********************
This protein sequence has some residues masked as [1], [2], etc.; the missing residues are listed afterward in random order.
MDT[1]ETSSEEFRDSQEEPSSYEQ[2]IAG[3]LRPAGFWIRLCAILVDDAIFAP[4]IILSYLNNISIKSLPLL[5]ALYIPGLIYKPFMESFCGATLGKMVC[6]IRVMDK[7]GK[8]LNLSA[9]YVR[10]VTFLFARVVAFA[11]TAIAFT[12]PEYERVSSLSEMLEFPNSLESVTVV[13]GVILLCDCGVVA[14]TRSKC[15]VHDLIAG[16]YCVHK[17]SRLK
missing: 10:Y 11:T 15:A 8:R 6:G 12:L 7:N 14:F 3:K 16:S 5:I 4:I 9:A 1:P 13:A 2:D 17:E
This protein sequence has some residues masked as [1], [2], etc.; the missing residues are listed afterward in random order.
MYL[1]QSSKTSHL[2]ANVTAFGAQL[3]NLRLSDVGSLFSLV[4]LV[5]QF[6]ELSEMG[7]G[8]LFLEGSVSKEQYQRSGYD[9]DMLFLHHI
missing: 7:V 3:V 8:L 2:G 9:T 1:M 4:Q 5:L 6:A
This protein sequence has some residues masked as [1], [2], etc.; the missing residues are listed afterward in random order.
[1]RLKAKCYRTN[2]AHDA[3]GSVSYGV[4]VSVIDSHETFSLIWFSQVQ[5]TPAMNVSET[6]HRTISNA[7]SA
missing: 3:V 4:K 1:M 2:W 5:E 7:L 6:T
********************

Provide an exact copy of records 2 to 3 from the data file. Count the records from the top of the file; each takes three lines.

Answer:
This protein sequence has some residues masked as [1], [2], etc.; the missing residues are listed afterward in random order.
MYL[1]QSSKTSHL[2]ANVTAFGAQL[3]NLRLSDVGSLFSLV[4]LV[5]QF[6]ELSEMG[7]G[8]LFLEGSVSKEQYQRSGYD[9]DMLFLHHI
missing: 7:V 3:V 8:L 2:G 9:T 1:M 4:Q 5:L 6:A
This protein sequence has some residues masked as [1], [2], etc.; the missing residues are listed afterward in random order.
[1]RLKAKCYRTN[2]AHDA[3]GSVSYGV[4]VSVIDSHETFSLIWFSQVQ[5]TPAMNVSET[6]HRTISNA[7]SA
missing: 3:V 4:K 1:M 2:W 5:E 7:L 6:T